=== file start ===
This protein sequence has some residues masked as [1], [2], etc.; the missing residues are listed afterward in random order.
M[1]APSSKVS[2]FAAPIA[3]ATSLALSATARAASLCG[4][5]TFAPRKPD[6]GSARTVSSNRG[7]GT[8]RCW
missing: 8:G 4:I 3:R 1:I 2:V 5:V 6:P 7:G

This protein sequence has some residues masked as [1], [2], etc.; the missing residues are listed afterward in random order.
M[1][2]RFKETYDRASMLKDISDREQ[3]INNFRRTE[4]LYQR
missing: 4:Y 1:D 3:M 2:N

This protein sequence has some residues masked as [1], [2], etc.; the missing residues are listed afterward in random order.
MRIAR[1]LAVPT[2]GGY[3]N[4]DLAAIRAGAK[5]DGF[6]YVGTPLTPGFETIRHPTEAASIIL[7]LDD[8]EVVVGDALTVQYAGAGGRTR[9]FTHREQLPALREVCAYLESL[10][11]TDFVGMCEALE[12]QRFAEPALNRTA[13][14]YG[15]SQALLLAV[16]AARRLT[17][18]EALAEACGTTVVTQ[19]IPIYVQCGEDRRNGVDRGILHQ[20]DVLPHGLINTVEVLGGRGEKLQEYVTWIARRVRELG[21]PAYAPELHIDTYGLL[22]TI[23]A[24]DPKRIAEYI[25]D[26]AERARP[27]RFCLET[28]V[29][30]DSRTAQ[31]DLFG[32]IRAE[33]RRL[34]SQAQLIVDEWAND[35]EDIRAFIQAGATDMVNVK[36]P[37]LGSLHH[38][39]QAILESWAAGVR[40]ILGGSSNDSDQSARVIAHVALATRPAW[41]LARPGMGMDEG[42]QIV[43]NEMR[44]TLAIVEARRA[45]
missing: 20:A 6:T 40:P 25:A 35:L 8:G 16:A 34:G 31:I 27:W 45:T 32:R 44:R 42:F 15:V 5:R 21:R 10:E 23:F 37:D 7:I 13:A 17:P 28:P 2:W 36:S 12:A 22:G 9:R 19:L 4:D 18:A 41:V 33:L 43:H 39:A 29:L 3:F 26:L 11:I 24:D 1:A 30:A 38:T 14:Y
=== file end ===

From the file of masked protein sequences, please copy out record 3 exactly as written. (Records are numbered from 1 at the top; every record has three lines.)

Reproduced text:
This protein sequence has some residues masked as [1], [2], etc.; the missing residues are listed afterward in random order.
MRIAR[1]LAVPT[2]GGY[3]N[4]DLAAIRAGAK[5]DGF[6]YVGTPLTPGFETIRHPTEAASIIL[7]LDD[8]EVVVGDALTVQYAGAGGRTR[9]FTHREQLPALREVCAYLESL[10][11]TDFVGMCEALE[12]QRFAEPALNRTA[13][14]YG[15]SQALLLAV[16]AARRLT[17][18]EALAEACGTTVVTQ[19]IPIYVQCGEDRRNGVDRGILHQ[20]DVLPHGLINTVEVLGGRGEKLQEYVTWIARRVRELG[21]PAYAPELHIDTYGLL[22]TI[23]A[24]DPKRIAEYI[25]D[26]AERARP[27]RFCLET[28]V[29][30]DSRTAQ[31]DLFG[32]IRAE[33]RRL[34]SQAQLIVDEWAND[35]EDIRAFIQAGATDMVNVK[36]P[37]LGSLHH[38][39]QAILESWAAGVR[40]ILGGSSNDSDQSARVIAHVALATRPAW[41]LARPGMGMDEG[42]QIV[43]NEMR[44]TLAIVEARRA[45]
missing: 20:A 6:T 40:P 25:A 35:L 8:G 16:A 34:G 31:I 27:W 45:T 32:R 44:R 42:F 15:V 5:R 21:R 10:E 23:F 37:D 7:I 13:A 17:P 28:P 2:W 36:S 12:A 22:G 9:R 19:L 4:D 18:A 41:V 33:L 43:H 39:A 29:L 3:F 26:L 11:I 24:D 1:A 30:A 38:T 14:Y